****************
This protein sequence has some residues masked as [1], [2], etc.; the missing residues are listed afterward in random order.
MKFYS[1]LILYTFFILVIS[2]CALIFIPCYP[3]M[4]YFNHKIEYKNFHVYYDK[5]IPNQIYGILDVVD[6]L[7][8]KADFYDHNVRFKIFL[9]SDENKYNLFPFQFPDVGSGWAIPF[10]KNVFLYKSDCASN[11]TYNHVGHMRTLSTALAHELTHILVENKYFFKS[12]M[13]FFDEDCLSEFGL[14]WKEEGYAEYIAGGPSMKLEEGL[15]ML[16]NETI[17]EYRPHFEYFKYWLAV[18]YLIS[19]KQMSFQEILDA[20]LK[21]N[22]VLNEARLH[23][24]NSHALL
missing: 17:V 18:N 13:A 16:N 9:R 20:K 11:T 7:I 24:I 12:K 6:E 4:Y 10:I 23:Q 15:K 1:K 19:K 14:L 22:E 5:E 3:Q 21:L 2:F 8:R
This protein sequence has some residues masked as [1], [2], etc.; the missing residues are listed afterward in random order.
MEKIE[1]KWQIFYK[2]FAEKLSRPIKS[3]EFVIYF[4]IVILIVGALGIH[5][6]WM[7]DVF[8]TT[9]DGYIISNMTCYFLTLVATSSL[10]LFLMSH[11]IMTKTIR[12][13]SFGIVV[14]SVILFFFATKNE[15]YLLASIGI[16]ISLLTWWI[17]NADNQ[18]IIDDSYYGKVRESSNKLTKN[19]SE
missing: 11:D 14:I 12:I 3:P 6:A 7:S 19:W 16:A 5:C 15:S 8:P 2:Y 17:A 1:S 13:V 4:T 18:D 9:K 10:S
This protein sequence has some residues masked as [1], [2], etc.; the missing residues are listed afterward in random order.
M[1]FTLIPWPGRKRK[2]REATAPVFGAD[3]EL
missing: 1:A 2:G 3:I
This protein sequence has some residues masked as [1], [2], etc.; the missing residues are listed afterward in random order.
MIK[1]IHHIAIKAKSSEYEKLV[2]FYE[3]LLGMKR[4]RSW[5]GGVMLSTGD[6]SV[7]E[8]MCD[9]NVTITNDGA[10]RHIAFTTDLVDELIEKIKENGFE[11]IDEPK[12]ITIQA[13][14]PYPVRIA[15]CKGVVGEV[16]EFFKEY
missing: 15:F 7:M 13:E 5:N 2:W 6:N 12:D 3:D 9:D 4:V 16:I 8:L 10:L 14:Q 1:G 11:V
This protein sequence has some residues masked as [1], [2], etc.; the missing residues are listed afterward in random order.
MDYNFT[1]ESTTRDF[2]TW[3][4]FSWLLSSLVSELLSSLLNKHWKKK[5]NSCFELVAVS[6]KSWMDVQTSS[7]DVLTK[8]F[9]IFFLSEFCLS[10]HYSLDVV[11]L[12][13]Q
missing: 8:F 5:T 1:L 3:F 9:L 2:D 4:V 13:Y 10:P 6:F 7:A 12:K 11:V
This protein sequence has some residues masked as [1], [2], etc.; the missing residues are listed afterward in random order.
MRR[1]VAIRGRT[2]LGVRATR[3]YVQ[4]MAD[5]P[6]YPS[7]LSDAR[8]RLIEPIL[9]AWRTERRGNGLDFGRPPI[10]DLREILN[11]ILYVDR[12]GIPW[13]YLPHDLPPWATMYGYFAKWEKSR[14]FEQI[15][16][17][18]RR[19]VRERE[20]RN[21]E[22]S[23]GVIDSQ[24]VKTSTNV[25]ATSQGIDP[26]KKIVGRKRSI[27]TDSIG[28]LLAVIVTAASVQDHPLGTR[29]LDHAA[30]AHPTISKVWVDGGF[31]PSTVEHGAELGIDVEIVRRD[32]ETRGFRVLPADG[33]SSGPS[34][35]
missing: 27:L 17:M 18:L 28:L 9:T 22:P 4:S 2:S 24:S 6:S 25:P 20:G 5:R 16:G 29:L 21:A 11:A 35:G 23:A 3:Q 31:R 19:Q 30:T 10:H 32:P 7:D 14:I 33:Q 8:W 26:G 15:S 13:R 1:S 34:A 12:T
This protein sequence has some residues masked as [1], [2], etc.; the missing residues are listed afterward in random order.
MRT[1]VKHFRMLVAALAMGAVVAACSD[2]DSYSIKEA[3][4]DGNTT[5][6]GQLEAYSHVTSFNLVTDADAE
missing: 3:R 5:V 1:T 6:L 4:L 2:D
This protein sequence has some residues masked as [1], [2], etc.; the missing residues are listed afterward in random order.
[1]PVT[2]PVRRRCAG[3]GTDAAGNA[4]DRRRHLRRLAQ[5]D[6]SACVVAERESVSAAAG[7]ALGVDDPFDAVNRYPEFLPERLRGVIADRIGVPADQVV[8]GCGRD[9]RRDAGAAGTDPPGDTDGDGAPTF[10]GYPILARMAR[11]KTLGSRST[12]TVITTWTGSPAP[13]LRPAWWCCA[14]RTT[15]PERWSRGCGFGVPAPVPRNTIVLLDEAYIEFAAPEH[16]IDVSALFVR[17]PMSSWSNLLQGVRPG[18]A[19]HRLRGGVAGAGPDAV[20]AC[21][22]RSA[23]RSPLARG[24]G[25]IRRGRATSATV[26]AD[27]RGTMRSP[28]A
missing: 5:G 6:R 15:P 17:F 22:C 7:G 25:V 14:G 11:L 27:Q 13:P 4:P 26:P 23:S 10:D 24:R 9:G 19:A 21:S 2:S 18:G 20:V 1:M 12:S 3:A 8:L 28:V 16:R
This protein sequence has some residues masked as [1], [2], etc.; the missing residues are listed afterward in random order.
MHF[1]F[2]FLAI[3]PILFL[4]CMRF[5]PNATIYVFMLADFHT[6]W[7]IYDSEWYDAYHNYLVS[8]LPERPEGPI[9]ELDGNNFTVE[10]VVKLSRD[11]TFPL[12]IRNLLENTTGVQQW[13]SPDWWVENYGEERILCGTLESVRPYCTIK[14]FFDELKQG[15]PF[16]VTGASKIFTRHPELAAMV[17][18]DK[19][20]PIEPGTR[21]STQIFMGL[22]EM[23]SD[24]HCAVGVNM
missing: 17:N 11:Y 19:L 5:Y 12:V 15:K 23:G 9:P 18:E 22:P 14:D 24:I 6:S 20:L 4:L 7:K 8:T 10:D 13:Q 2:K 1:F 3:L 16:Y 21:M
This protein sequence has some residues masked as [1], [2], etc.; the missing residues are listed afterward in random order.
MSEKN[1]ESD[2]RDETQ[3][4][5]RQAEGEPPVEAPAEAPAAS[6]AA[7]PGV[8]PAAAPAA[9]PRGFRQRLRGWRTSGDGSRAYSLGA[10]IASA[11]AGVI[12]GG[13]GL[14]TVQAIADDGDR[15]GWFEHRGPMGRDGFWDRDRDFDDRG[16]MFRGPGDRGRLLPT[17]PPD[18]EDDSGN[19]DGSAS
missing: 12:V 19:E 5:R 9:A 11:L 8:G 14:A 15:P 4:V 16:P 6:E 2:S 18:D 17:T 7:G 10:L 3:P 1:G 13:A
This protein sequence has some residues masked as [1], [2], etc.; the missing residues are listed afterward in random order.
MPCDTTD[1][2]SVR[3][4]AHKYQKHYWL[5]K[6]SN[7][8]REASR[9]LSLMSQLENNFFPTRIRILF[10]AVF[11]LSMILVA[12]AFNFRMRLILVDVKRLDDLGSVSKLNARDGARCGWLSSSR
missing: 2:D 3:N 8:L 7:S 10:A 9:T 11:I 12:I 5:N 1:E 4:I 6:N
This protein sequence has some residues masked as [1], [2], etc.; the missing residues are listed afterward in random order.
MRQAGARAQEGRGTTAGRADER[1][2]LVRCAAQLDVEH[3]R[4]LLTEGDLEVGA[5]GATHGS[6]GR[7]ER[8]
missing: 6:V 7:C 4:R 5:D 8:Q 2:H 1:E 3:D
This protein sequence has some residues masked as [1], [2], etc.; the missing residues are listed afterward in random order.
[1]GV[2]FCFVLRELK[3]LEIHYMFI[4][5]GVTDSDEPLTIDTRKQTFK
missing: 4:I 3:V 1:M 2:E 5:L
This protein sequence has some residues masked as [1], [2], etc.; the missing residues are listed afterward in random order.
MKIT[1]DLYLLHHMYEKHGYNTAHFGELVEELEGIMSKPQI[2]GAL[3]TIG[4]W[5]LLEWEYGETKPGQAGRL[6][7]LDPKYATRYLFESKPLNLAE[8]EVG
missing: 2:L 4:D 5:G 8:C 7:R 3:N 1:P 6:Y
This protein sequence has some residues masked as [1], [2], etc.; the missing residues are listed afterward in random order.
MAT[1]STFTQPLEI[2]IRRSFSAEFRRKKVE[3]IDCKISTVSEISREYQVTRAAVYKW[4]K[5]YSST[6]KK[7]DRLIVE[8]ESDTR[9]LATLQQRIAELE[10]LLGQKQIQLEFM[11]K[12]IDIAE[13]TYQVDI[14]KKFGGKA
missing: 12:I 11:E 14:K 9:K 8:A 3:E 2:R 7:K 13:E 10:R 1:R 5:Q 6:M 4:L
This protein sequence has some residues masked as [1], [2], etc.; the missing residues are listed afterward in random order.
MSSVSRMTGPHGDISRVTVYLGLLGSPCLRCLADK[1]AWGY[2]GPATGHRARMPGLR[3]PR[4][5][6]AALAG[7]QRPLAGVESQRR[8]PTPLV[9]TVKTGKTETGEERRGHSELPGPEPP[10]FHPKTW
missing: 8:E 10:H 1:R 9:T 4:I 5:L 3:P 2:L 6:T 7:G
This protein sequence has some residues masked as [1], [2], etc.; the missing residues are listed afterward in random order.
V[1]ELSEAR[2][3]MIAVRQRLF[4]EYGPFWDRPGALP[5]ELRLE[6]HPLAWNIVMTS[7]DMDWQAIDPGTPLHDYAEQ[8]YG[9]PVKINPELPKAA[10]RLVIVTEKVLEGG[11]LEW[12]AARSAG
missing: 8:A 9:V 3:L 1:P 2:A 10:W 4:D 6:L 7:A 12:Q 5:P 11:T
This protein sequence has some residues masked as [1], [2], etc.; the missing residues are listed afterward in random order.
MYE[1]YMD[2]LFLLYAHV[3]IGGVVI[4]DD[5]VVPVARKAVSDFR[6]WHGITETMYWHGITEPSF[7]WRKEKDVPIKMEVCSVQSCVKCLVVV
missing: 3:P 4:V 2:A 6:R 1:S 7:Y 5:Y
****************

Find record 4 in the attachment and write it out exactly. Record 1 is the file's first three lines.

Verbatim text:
This protein sequence has some residues masked as [1], [2], etc.; the missing residues are listed afterward in random order.
MIK[1]IHHIAIKAKSSEYEKLV[2]FYE[3]LLGMKR[4]RSW[5]GGVMLSTGD[6]SV[7]E[8]MCD[9]NVTITNDGA[10]RHIAFTTDLVDELIEKIKENGFE[11]IDEPK[12]ITIQA[13][14]PYPVRIA[15]CKGVVGEV[16]EFFKEY
missing: 15:F 7:M 13:E 5:N 2:W 6:N 12:D 3:D 9:D 4:V 16:I 8:L 10:L 14:Q 1:G 11:V